Most important of all, you must show your child how to advocate for him or herself. In the teenage years, the time is short before the teenager must advocate for him or herself without much help from you. Many parents are surprised to learn that their ability to advocate for their children diminishes substantially when their child crosses the threshold into adulthood on their eighteenth birthday. The law provides children with autism attending high school must receive adequate services. After they become legal adults and have graduated from high school, it becomes the job of the student with special needs to request adequate services. No one is obligated to provide support if the student does not request them in a timely manner and in the appropriate ways within the bureaucracy of college, university, or state system.
The Americans with Disabilities Act is equally complex, and in the workplace, provides for nondiscrimination only when certain requirements are met. In addition, privacy laws protect the confidential records, including grades, attendance, financial information, and medical records of college students even from their parents often making it more difficult for parents to help. To succeed in college, it is critical that your student graduate not only from high school, but also from a training in self-advocacy. At the very moment when we are encouraging our children to be responsible and independent, we must also make sure we are teaching them when, and how, to ask for help.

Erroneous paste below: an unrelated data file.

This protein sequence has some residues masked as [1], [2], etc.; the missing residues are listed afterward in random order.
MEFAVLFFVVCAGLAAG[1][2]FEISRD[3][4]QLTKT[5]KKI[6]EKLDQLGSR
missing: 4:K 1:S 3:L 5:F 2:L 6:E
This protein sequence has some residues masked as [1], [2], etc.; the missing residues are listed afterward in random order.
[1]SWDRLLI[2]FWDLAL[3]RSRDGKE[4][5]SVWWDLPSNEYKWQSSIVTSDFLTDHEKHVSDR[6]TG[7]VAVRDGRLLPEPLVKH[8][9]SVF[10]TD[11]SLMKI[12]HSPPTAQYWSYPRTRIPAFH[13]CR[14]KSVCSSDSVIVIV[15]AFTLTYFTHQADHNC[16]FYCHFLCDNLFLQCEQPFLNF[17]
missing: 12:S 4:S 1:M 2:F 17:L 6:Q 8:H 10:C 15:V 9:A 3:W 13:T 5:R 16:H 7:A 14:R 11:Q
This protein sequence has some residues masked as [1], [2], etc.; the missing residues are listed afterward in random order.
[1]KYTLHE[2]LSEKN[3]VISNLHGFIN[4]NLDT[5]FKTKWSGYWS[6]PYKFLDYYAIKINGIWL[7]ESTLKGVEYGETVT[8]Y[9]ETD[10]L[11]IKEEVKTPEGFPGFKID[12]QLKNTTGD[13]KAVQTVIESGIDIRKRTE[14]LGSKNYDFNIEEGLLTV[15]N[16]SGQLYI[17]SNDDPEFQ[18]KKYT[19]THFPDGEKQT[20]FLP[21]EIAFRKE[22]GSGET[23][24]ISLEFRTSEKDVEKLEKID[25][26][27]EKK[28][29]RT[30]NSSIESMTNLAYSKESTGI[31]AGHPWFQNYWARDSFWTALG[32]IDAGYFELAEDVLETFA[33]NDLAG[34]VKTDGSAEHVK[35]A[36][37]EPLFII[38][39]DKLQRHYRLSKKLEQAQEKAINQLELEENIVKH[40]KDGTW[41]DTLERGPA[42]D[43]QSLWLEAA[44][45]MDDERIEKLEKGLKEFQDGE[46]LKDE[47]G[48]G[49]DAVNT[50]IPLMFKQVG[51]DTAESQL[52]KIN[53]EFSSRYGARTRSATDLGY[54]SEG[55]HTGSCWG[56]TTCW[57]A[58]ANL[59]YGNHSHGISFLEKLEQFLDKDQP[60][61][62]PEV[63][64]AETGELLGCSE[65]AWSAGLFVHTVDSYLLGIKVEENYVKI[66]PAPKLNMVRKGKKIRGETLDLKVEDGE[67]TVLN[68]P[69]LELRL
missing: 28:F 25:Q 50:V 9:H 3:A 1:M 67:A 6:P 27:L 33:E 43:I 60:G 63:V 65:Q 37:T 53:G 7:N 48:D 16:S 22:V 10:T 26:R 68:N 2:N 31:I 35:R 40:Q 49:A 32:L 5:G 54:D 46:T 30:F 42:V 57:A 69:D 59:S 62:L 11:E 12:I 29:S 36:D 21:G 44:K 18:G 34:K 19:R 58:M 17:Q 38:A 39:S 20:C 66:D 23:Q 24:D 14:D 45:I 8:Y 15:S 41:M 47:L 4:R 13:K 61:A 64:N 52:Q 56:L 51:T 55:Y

Keep the lines of communication as open as possible; just as in the wilderness, it is a good idea to have an ’emergency radio system’. Someday your teenager in college may want to call you if the educational bureaucracy seems like an impenetrable thicket when he or she is trying to advocate for him or herself. If the lines are open, you may be able to coach your child through the difficulties, even from afar, building deeper bonds of trust at the same time that you help your child to find the wings of independence.
For advice from an adult with Asperger’s: http://home.att.net/~ascaris1